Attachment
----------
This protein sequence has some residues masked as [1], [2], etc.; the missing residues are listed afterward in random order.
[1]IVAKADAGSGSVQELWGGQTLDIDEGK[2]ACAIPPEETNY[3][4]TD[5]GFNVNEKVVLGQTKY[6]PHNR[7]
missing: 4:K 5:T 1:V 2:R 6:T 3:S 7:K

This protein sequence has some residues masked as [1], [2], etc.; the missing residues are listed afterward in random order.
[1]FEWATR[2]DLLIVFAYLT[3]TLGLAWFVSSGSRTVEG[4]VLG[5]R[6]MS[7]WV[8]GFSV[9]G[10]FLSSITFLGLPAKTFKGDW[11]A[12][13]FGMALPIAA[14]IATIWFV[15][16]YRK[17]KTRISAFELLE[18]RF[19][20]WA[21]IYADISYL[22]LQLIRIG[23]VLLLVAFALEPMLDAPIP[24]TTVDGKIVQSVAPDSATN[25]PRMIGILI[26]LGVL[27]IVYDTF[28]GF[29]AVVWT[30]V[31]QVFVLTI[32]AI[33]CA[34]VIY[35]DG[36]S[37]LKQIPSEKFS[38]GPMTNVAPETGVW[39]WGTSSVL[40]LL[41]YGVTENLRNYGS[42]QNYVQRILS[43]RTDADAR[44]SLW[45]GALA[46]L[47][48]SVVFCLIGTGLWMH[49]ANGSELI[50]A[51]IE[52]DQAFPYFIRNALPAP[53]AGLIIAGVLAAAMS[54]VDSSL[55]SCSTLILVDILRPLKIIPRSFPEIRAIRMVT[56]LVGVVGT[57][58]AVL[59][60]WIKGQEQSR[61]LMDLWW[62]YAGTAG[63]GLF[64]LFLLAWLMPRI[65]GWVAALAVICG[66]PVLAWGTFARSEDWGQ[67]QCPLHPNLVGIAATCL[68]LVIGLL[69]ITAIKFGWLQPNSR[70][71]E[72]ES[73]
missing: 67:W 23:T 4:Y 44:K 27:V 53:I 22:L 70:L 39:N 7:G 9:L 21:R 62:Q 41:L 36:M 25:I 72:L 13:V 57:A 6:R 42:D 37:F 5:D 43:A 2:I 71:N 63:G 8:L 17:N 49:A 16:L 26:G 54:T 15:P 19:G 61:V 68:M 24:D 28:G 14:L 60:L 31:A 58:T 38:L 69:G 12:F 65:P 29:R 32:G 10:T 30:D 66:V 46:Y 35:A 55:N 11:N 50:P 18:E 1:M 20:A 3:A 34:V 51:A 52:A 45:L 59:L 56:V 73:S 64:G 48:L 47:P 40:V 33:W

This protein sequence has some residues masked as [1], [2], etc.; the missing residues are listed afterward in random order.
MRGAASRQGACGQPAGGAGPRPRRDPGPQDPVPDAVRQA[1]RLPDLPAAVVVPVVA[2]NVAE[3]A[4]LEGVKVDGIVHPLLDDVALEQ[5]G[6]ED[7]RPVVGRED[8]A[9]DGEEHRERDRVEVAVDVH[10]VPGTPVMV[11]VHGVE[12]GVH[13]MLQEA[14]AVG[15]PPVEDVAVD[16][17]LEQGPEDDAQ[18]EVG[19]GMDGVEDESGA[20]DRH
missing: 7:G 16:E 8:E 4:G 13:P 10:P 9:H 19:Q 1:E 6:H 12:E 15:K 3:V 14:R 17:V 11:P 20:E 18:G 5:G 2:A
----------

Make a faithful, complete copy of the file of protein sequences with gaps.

This protein sequence has some residues masked as [1], [2], etc.; the missing residues are listed afterward in random order.
[1]IVAKADAGSGSVQELWGGQTLDIDEGK[2]ACAIPPEETNY[3][4]TD[5]GFNVNEKVVLGQTKY[6]PHNR[7]
missing: 4:K 5:T 1:V 2:R 6:T 3:S 7:K

This protein sequence has some residues masked as [1], [2], etc.; the missing residues are listed afterward in random order.
[1]FEWATR[2]DLLIVFAYLT[3]TLGLAWFVSSGSRTVEG[4]VLG[5]R[6]MS[7]WV[8]GFSV[9]G[10]FLSSITFLGLPAKTFKGDW[11]A[12][13]FGMALPIAA[14]IATIWFV[15][16]YRK[17]KTRISAFELLE[18]RF[19][20]WA[21]IYADISYL[22]LQLIRIG[23]VLLLVAFALEPMLDAPIP[24]TTVDGKIVQSVAPDSATN[25]PRMIGILI[26]LGVL[27]IVYDTF[28]GF[29]AVVWT[30]V[31]QVFVLTI[32]AI[33]CA[34]VIY[35]DG[36]S[37]LKQIPSEKFS[38]GPMTNVAPETGVW[39]WGTSSVL[40]LL[41]YGVTENLRNYGS[42]QNYVQRILS[43]RTDADAR[44]SLW[45]GALA[46]L[47][48]SVVFCLIGTGLWMH[49]ANGSELI[50]A[51]IE[52]DQAFPYFIRNALPAP[53]AGLIIAGVLAAAMS[54]VDSSL[55]SCSTLILVDILRPLKIIPRSFPEIRAIRMVT[56]LVGVVGT[57][58]AVL[59][60]WIKGQEQSR[61]LMDLWW[62]YAGTAG[63]GLF[64]LFLLAWLMPRI[65]GWVAALAVICG[66]PVLAWGTFARSEDWGQ[67]QCPLHPNLVGIAATCL[68]LVIGLL[69]ITAIKFGWLQPNSR[70][71]E[72]ES[73]
missing: 67:W 23:T 4:Y 44:K 27:V 53:I 22:L 70:L 39:N 7:G 9:L 21:R 62:Q 41:L 36:M 25:I 72:L 13:V 57:A 6:R 42:D 37:F 5:D 43:A 2:I 71:N 63:G 8:L 17:N 49:A 16:L 26:G 54:T 15:P 19:G 61:V 68:M 24:D 28:G 14:L 60:L 31:A 58:T 38:L 69:G 12:F 65:P 29:R 32:G 10:T 30:D 66:V 46:Y 35:A 55:N 11:N 50:P 18:E 1:M 20:A 3:A 34:V 51:A 52:A 45:L 59:L 56:V 73:S 64:G 48:L 47:P 40:V 33:W

This protein sequence has some residues masked as [1], [2], etc.; the missing residues are listed afterward in random order.
MRGAASRQGACGQPAGGAGPRPRRDPGPQDPVPDAVRQA[1]RLPDLPAAVVVPVVA[2]NVAE[3]A[4]LEGVKVDGIVHPLLDDVALEQ[5]G[6]ED[7]RPVVGRED[8]A[9]DGEEHRERDRVEVAVDVH[10]VPGTPVMV[11]VHGVE[12]GVH[13]MLQEA[14]AVG[15]PPVEDVAVD[16][17]LEQGPEDDAQ[18]EVG[19]GMDGVEDESGA[20]DRH
missing: 7:G 16:E 8:E 4:G 13:P 10:P 9:H 19:Q 1:E 6:H 12:E 15:K 3:V 14:R 17:V 11:P 20:E 18:G 5:G 2:A